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Rediscovering one’s roots through traditional clothing

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28133By Charlotte Chen – 10 Mar 2009

Bright, bold colored clothing made of silk or exquisite materials detailed with fine embroidery work is how some people would describe ethnic clothing.

Many people have taken an interest in traditional clothing of exotic countries they visit. Some have gone so far as to purchase a set for themselves because they like it.

“Traditional clothing represents not only a history of the people who wear it, but shows an evolution of thought, lifestyle and beliefs as well as fashion,” said Julie Damron, a professor teaching Korean.

She said she likes the way other countries use different colors together and also the attention paid to detail and the handiwork.

“For me, it wasn’t because I wanted a souvenir to hang on my wall,” Damron said. “Wearing a hanbok at appropriate times made me feel less like an outsider and more comfortable in that culture.”

Some people have found themselves picking up historical information about a culture simply by asking questions about a country’s national costume. For individuals who are not big fans of history lectures, fashion can help bring the past to life.

A cheongsam, a dress sometimes known as the qipao, dates back to the Qing Dynasty when the Manchurians ruled China. It was originally loose and wide but has been modified since the 1900s to become a form-fitting dress.

Melanie Mullis, a BYU alumna from Rhode Island, describes it as a high-collared, patterned dress, typically a long one, with two slits on the sides. She said it usually comes in red but can be found in all sorts of color ranging from light purple to jade green.

Chinese people wear the cheongsam on occasions such as the Chinese New Year or during weddings.

“I had my wedding dress for outside the temple and for my reception I changed into my Chinese dress,” Mullis said. “I wanted to bring a little Asian aspect into my wedding; I wanted something to show my heritage.”

The cheongsam is a representation of the Chinese culture and as such is often worn by beauty contestants for pageants as well as flight attendants of the Chinese airline companies.

Besides changing the fit of the cheongsam, people have in recent years become modernized in the way they wear the traditional dress. Some of the younger generations wear a cheongsam-style top paired with jeans or pants to create a more casual look that can be worn on all occasions.

“People have become creative with the cheongsam, for example, in their use of material,” said Belinda Wong, a junior from Hong Kong. “I’ve seen gold-colored cheongsams and even fully-beaded cheongsams. They also vary the length of sleeves or the length of the hem.”

Cheongsams are characterized by their high slits coming up to mid-thigh that enable ease of movement to counter its fit. To ensure modesty, Latter-day Saint women often add extra fabric such that the dress is not as tight, which leaves room for movement when sewing the slits down to the knees, Mullis said.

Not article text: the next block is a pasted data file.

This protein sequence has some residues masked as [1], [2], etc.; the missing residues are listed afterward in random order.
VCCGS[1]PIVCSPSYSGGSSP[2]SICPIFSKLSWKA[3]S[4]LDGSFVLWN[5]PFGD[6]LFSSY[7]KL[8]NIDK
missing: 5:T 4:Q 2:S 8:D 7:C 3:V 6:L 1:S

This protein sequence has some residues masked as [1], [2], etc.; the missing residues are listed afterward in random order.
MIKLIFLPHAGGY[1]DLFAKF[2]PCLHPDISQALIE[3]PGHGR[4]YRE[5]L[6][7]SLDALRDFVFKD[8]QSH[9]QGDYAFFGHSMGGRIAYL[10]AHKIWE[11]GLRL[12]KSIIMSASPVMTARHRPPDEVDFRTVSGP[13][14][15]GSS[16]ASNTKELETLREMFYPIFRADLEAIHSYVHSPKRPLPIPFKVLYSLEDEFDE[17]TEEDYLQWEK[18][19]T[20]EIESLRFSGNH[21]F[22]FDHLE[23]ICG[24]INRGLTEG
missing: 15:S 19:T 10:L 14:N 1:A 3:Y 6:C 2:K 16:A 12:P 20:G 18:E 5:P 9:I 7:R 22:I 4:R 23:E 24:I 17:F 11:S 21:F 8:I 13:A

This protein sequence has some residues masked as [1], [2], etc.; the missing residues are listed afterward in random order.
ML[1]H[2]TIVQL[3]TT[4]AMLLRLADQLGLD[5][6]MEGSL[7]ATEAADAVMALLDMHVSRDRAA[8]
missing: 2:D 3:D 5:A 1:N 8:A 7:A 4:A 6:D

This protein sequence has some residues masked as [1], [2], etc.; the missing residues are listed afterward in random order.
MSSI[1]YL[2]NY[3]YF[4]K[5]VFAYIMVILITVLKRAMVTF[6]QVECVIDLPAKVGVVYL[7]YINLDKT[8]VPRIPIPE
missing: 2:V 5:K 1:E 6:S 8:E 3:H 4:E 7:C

The men wear the changshan, the male equivalent of the women’s qipao.

Ready-made Chinese clothing is available at Unique Gifts located in University Mall. The Sri Sri Radha Krishna Temple located in Spanish Fork will appeal to anyone interested in Indian ethnic wear.

For the people of India or Pakistan, the men and women have a variety of traditional clothing. The men wear the sherwani or kurta while the women wear the sari, salwar karmeez or lehengas.

The key to knowing which one to wear is the occasion.

“A proper dress code marks the occasion as a special one,” said Satyan Chandra, president of Club India, a club on campus. “Each dress goes with a ‘how formal is the program’ tag on it and accordingly, the dress is chosen.”

Women regularly wear the sari or salwar-kameez while the lehengas is a refined form of salwar-kameez worn only during precious occasions, Chandra said.

A sari is a strip of cloth, available in a variety of colors, embellished with small jewels or gold patterns that catches your eye in the distance. It is draped over the body in different styles but most commonly wrapped around the waist, with one end draped over the shoulder baring the midriff. The sari is usually worn over a petticoat and a short, cropped blouse called the choli or ravika makes up the upper part of the garment.

A salwar-kameez consists of an elongated top shirt with embroidery work and jewelry, and a loose bottom very much like pajama pants.

“I am a big fan of Indian clothing … because of the variety, the change, the color, the brightness and the message it conveys: joy, happiness and celebration,” Chandra said. “There isn’t any need for an occasion to make you feel happy; a set of Indian clothing shall do the job.”

With the various outfits clearly defined for specific purposes, about 75 percent of India still wears their traditional clothing on a daily basis.

“It is a representation of the country or a symbol of love and affection,” Chandra said. “Tradition and culture would not be called so if it kept changing to the developments of the world.”

Photo Caption:  Photo courtesy of Melanie Mullis

Melanie Mullis, center, poses for a photo with bridesmaids Francesca Mannix, Mikaela McCarthy, Marissa Piedra and Stacey Tanner during her wedding, wearing traditional Chinese dresses called cheongsams.

Universe, Brigham Young University


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